After completion of my Master’s, I was made District Officer for Seberang Perai Selatan. After more than two years there, I was again posted back to the federal level, this time to the Ministry of Domestic Trade & Consumer Affairs. Well, maybe luck was on my side then, because I was made Director of Domestic Trade & Consumer Affairs for Penang.

There were some interesting vacancies in Penang, at the state level then, and I was sent on secondment to be the President of Majlis Perbandaran Seberang Perai (MPSP), which was not my first choice at that time. The finances there were notoriously bad.

For example, cut flowers were being placed to decorate the main roads, and this actually cost RM1mil a month, and they would not last beyond three weeks. No doubt they looked beautiful, but when you knew what they cost, it made it hard to appreciate them. So, I cut that away once the supply contract was up.

I also engaged with the officers and told them they must work together with the management to balance the budget, and to collect the revenues that were due. So, we set up a task force which included councillors, for that purpose. In some cases, we allowed payments by instalments as well.

This secondment lasted more than two years. In 2008, there was a change in the state government, as you know. Six months into his term, then-Chief Minister Lim Guan Eng asked for me to become the State Finance Officer (SFO) for Penang. I agreed, but only after telling him that if he found me not up to the job then he was to tell me honestly.

Did he choose you because he knew of your background working for the Ministry of Finance?

Maybe. He would have known that, yes. Anyway, Guan Eng and I had an understanding that the politicians should not interfere in my work. But basically, I am of the opinion that those who work for the state government should understand and implement the policies approved by the state government. If they have any doubts about certain policies, then they should discuss that with the state government.

So Guan Eng and other politicians such as Phee Boon Poh and Dato’ Lim Hock Seng, the former assemblyman for Bagan Jermal, knew how I worked, and they left me to it. I was SFO from 2009 to 2011. The Chief Minister then wanted me to be the Setiausaha Kerajaan (SUK). So arrangements with the Public Service Department (JPA) were made for me to be the State Secretary for Penang. Guan Eng knew how I functioned, I knew how he functioned, so that worked out fine actually.

New Job, New Challenges

It is important that the Chief Minister and the State Secretary can work together, and are seen to work together, isn’t it?

Exactly. So, I ended up as State Secretary for Penang until I retired in November 2019. All in all, I was in public service for 36 years and had served Penang for 26 years. A long time.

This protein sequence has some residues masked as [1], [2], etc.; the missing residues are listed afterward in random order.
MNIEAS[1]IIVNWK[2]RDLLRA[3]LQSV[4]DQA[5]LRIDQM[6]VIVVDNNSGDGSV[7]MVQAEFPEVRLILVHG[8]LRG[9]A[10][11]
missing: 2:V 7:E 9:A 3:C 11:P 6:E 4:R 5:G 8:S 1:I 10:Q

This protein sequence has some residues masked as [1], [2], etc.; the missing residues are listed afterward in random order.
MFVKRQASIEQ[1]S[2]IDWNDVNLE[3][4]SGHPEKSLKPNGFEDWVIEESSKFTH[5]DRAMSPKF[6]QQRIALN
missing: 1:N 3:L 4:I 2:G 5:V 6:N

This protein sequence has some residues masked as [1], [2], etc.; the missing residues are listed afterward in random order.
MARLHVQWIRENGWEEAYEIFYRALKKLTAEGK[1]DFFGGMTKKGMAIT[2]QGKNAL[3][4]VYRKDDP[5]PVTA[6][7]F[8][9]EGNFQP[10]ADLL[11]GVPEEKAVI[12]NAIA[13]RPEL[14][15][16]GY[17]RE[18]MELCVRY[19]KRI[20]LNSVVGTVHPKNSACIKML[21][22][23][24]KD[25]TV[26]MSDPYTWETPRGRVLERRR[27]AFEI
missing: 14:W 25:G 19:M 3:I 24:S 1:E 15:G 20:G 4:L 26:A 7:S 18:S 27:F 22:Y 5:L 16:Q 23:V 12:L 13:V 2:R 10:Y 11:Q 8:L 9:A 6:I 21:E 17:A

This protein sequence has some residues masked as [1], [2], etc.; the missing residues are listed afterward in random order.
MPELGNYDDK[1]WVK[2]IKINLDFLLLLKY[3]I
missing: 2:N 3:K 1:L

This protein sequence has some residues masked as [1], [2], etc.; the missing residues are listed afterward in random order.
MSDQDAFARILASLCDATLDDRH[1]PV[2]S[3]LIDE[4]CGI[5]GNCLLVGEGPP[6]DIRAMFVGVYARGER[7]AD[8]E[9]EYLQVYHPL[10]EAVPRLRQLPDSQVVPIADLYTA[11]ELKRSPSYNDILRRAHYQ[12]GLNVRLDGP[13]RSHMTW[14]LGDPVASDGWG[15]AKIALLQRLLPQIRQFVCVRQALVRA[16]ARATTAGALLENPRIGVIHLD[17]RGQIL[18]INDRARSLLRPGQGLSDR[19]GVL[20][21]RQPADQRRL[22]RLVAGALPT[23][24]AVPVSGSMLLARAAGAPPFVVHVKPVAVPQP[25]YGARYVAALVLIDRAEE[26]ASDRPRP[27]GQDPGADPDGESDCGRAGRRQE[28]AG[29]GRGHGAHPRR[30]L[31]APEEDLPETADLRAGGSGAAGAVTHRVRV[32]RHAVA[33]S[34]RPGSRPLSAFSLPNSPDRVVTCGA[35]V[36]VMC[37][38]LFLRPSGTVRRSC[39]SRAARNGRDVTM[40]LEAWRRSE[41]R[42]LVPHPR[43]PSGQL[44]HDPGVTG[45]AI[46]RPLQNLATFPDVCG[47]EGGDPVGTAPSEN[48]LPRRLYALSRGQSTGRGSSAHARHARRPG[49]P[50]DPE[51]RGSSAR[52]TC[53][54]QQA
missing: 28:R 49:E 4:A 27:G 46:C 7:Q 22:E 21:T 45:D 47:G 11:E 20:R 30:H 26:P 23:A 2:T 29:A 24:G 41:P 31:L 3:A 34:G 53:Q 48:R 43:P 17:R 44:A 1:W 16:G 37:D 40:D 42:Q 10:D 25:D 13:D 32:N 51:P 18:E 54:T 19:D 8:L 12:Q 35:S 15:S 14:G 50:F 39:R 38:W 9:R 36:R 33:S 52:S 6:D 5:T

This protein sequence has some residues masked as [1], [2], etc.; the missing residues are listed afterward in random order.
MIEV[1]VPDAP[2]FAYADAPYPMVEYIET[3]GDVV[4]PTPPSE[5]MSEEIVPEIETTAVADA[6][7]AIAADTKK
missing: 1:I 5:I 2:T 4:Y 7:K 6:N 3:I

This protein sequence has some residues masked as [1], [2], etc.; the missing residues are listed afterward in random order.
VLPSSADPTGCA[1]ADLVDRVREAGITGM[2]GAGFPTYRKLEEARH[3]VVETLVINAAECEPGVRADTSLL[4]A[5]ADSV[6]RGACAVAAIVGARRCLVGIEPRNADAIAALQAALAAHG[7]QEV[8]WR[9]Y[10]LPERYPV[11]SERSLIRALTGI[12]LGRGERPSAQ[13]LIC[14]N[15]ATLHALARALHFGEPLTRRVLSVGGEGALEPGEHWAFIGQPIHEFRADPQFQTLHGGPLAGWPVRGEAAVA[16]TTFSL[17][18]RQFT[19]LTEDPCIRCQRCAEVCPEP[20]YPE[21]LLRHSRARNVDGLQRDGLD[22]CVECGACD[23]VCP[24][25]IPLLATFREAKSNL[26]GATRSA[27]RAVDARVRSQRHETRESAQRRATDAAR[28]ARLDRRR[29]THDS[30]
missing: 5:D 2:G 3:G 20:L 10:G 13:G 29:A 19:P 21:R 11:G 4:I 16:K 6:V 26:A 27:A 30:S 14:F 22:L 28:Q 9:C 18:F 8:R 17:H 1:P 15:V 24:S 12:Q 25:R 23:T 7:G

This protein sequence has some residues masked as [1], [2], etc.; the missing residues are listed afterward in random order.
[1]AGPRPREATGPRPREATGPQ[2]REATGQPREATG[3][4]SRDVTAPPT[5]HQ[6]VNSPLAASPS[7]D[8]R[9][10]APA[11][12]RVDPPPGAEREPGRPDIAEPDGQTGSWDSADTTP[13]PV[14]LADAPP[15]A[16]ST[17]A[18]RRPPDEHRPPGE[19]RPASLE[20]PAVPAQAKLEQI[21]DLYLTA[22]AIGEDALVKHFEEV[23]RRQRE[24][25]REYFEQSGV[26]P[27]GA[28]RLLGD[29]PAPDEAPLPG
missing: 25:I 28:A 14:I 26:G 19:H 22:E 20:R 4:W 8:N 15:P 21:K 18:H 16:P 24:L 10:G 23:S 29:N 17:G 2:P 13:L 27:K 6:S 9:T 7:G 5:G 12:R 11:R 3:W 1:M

In June 2020, the state government under Chief Minister Chow Kon Yeow established a company to manage its infrastructure projects and development, and wanted me onboard. So I became the CEO of the Penang Infrastructure Corporation (PIC) in August that year. The Chief Minister is the chairman, and it has two directors, Zairil Khir Johari, and the present State Secretary, Dato’ Abdul Razak bin Jaafar.

It’s a totally new company, and our main responsibilities are to implement the Penang South Reclamation (PSR) project, and manage the Penang Transport Master Plan (PTMP). The PTMP depends on the success of the PSR. The original plan had been for the two to run parallel, but that is not the case now, after the change in government at the federal level.

Now, we have to focus on the first island. The timeline and the schedule have had to adjust to suit the new situation. It is a JV, a joint venture, with Gamuda as the private sector partner. This is on a 30-70 ownership pattern, and much depends on the success of this first island. I am optimistic that this first phase will be implemented. Gamuda is on the ball, and permission for sand mining off Perak has been given by the federal government.

We hope that the federal government will come around and support the rest of the project in the near future. It makes much more sense for the federal government to show its support for the project since it wants to create jobs in as many sectors as possible for the country. But sadly, that is not the situation now.


About Ooi Kee Beng

Dr OOI KEE BENG is the Executive Director of Penang Institute (George Town, Penang, Malaysia). He was born and raised in Penang, and was the Deputy Director of ISEAS - Yusof Ishak Institute (formerly the Institute of Southeast Asian Studies, ISEAS). He is the founder-editor of the Penang Monthly (published by Penang Institute), ISEAS Perspective (published by ISEAS) and ISSUES (published by Penang Institute). He is also editor of Trends in Southeast Asia, and a columnist for The Edge, Malaysia.